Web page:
Mora, R., Lupu, F., and Simionescu, N., 1987, Prelesional events in atherogenesis. Colocalization of apolipoprotein B unesterified cholesterol and extracellular phospholipid liposomes in the aorta of hyperlipidemic rabbits, Arteriosclerosis 67:143–154.CrossRefGoogle Scholar
  18. 18.
    Goldstein, J. L., Ho, Y. K., Basu, S. K., and Brown, M. S., 1979, Binding site on macrophages that mediates uptake and degradation of acetylated low density lipoprotein producing massive cholesterol deposition, Proc. Natl. Acad. Sci. USA 76:333–337.PubMedCrossRefGoogle Scholar
  19. 19.
    Fogelman, A. M., Shechter, I., Seager, J., Hokom, M., Child, J. S., and Edwards, P. A., 1980, Malon-dialdehyde alteration of low-density lipoprotein leads to cholesteryl-ester accumulation in human monocyte macrophages, Proc. Natl. Acad. Sci. USA 77:2214–2218.PubMedCrossRefGoogle Scholar
  20. 20.
    Haberland, M. E., Fogelman, A. M., and Edwards, P. A., 1982, Specificity of receptor-mediated recognition of malondialdehyde-modified low density lipoproteins, Proc. Natl. Acad. Sci. USA 79:1712–1716.PubMedCrossRefGoogle Scholar
  21. 21.
    Havel, R. J., Kita, J., Kotite, L., Kane, J. P., Hamilton, R. L., Goldstein, J. L., and Brown, M. S., 1982, Concentration and composition of lipoproteins in blood plasma of the WHHL rabbit. An animal model of familial hypercholesterolemia, Arteriosclerosis 2:467–474.PubMedCrossRefGoogle Scholar
  22. 22.
    Mazzone, T., Lopez, C., and Bergstrasser, L., 1988, Modification of very low density lipoproteins leads to macrophage scavenger receptor uptake and cholesteryl ester deposition, Arteriosclerosis 7:191–196.Google Scholar
  23. 23.
    Haberland, M. E., Fong, D., and Cheng, L., 1988, Malondialdehyde-altered protein occurs in atheroma of Watanabe Heritable Hyperlipidemic rabbits, Science 241:215–218.PubMedCrossRefGoogle Scholar
  24. 24.
    Palinski, W., Rosenfeld, M. E., Yla-Herttuala, S., Gurtner, G. C., Socher, S. S., Butler, S. W., Parthasarathy, S., Carew, T. E., Steinberg, D., and Witztum, J. L., 1989, Low density lipoprotein undergoes oxidative modification in vivo, Proc. Natl. Acad. Sci. USA 86:1372–1376.PubMedCrossRefGoogle Scholar
  25. 25.
    Boyd, H. C., Gown, A.M., Wolfbauer, G., and Chait, A., 1989, Direct evidence for a protein recognized by a monoclonal antibody against oxidatively modified LDL in atherosclerotic lesions from a Watanabe Heritable Hyperlipidemic Rabbit, Am. J. Pathol. 135:815–826.PubMedGoogle Scholar
  26. 26.
    Hoff, H. F., Morel, D. W., Jurgens, G., Esterbauer, H., and Chisolm, G. M. III, 1987, Modification of LDL by 4-hydroxynonenal induces enhanced uptake by macrophages and cytotoxicity to proliferating fibroblasts, Arteriosclerosis 7:523a.Google Scholar
  27. 27.
    Suits, A. G., Chait, A., Aviram, M., and Heinecke, J. W., 1989, Phagocytosis of aggregated lipoprotein by macrophages: Low density lipoprotein receptor-dependent foam-cell formation, Proc. Natl. Acad. Sci. USA 86:2713–2717.PubMedCrossRefGoogle Scholar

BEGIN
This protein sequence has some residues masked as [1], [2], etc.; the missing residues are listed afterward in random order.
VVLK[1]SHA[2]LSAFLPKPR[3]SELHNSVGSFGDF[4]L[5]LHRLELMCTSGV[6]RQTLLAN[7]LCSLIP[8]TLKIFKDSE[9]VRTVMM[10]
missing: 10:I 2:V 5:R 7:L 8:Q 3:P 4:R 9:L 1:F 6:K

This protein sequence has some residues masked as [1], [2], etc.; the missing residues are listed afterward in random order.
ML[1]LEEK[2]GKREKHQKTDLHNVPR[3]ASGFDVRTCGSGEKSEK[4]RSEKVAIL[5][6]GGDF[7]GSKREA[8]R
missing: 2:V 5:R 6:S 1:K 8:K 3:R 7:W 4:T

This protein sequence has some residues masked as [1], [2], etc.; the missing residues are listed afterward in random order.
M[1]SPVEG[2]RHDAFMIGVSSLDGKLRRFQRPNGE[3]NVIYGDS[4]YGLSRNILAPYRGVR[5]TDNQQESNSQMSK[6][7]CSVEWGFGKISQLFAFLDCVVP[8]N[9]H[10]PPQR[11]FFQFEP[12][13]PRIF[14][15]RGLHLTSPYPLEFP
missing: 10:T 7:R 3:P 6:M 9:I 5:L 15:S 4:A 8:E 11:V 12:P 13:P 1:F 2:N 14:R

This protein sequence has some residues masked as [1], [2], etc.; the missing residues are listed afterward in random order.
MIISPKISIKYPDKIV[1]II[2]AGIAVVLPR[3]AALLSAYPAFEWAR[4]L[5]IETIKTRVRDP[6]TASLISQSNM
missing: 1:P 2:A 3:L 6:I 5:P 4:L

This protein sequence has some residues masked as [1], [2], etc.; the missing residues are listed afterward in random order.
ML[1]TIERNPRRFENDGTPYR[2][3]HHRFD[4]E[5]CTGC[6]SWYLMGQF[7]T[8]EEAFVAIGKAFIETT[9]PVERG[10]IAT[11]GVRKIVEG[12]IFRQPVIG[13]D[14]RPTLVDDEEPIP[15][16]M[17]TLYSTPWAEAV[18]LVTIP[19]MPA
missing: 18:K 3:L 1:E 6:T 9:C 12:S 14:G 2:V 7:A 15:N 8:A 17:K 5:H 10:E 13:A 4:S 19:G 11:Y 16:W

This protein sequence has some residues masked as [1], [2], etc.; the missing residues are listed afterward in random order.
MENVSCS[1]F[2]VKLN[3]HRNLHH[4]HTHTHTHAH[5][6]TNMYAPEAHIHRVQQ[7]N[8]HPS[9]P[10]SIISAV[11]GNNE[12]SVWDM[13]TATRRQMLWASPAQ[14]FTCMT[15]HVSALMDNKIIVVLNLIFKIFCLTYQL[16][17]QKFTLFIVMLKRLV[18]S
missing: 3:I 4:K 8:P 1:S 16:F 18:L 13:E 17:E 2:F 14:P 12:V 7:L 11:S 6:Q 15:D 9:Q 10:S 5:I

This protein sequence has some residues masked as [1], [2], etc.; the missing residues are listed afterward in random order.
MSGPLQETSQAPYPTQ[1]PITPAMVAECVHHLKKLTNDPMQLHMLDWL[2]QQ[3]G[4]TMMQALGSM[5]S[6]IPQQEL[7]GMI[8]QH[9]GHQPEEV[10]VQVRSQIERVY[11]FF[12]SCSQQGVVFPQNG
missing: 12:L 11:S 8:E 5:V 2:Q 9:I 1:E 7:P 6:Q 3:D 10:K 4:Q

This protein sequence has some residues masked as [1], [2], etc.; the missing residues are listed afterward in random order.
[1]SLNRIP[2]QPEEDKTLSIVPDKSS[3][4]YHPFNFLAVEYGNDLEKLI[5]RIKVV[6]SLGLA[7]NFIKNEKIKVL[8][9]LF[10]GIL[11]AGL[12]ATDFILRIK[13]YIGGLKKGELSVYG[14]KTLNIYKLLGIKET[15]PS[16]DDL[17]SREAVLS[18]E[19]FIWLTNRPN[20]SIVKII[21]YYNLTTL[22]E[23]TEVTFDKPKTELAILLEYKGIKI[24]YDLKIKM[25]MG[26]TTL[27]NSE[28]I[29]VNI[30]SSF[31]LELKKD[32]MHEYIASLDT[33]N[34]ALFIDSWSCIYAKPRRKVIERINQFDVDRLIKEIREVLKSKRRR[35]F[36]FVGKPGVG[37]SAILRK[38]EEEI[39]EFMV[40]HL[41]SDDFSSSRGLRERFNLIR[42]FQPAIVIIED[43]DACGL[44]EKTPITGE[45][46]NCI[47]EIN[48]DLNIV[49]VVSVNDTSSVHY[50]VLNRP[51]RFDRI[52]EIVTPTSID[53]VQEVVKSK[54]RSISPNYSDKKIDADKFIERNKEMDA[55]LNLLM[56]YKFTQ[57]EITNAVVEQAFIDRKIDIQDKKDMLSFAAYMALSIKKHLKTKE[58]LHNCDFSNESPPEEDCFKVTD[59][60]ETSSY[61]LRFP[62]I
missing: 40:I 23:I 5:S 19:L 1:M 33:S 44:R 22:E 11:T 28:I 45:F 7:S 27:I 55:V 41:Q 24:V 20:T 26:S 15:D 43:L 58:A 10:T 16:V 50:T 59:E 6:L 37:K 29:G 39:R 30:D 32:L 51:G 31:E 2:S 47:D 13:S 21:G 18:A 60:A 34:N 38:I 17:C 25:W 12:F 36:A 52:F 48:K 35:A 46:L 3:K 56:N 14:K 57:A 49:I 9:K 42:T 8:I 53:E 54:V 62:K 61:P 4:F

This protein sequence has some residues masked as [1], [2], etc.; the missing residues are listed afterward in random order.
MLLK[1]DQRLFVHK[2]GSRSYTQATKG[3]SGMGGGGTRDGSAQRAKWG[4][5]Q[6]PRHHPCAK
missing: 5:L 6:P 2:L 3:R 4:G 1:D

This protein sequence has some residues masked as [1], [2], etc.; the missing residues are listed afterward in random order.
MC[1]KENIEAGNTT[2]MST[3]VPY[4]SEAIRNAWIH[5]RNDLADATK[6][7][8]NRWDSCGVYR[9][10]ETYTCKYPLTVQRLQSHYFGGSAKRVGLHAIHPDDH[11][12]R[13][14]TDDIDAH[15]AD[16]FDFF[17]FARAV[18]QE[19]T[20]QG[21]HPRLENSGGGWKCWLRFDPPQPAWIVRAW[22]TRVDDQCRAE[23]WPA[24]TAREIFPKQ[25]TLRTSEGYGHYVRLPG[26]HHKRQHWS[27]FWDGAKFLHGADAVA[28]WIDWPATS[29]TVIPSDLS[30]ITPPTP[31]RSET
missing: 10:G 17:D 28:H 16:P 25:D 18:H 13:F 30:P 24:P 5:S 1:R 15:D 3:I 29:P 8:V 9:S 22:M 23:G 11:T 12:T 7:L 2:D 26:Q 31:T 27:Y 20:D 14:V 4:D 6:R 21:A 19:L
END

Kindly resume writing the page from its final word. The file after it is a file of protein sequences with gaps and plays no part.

28. 28.
    Khoo, J. C., Miller, E., McLoughlin, P., and Steinberg, D., 1988, Enhanced macrophage uptake of low density lipoprotein after self aggregation, Arteriosclerosis 8:348–358.PubMedCrossRefGoogle Scholar
  29. 29.
    Wolfbauer, G., Glick, J. M., Minor, L. K., and Rothblat, G. H., 1986, Development of smooth muscle foam cell: Uptake of macrophage lipid inclusions, Proc. Natl. Acad. Sci. USA 83:7760–7764.PubMedCrossRefGoogle Scholar
  30. 30.
    Territo, M. C., Berliner, J. A., Almada, L., Ramirez, R., and Fogelman, A. M., 1989, ß-very low density lipoprotein pretreatment of endothelial monolayers increases monocyte adhesion, Arteriosclerosis 9:824–828.PubMedCrossRefGoogle Scholar
  31. 31.
    Morel, D. W., DiCorleto, P. E., and Chisolm, G. M., 1984, Endothelial and smooth muscle cells alter low density lipoprotein in vitro by free radical oxidation, Arteriosclerosis 4:357–364.PubMedCrossRefGoogle Scholar
  32. 32.
    Steinbrecher, U. S., Parthasarathy, S. P., Leake, D. S., Witztum, J. L., and Steinberg, D., 1984, Modification of low density lipoprotein by endothelial cells involves lipid peroxidation and degradation of low density lipoprotein phospholipids, Proc. Natl. Acad. Sci. USA 81:3883–3887.PubMedCrossRefGoogle Scholar
  33. 33.
    Heinecke, J. W., Rosen, H., and Chait, A., 1984, Iron and copper promote modification of LDL by human arterial smooth muscle cells, J. Clin. Invest. 74:1890–1894.PubMedCrossRefGoogle Scholar
  34. 34.
    Cathcart, M. K., Morel, D. W., and Chisolm, G. M., 1985, Monocytes and neutrophils oxidize low density lipoprotein making it cytotoxic, J. Leukocyte Biol. 38:341–350.PubMedGoogle Scholar
  35. 35.
    Steinberg, D., Parthasarathy, S. P., Carew, T. E., Khoo, J. C., and Witztum, J. L., 1989, Modifications of LDL that increase its atherogenicity, N. Engl. J. Med. 320:916–924.CrossRefGoogle Scholar
  36. 36.
    Kosugi, K., Morel, D. W., DiCorleto, P. E., and Chisolm, G. M., 1987, Toxicity of oxidized LDL to cultured fibroblasts is selective for S phase of the cell cycle, J. Cell. Physiol. 130:311–320.PubMedCrossRefGoogle Scholar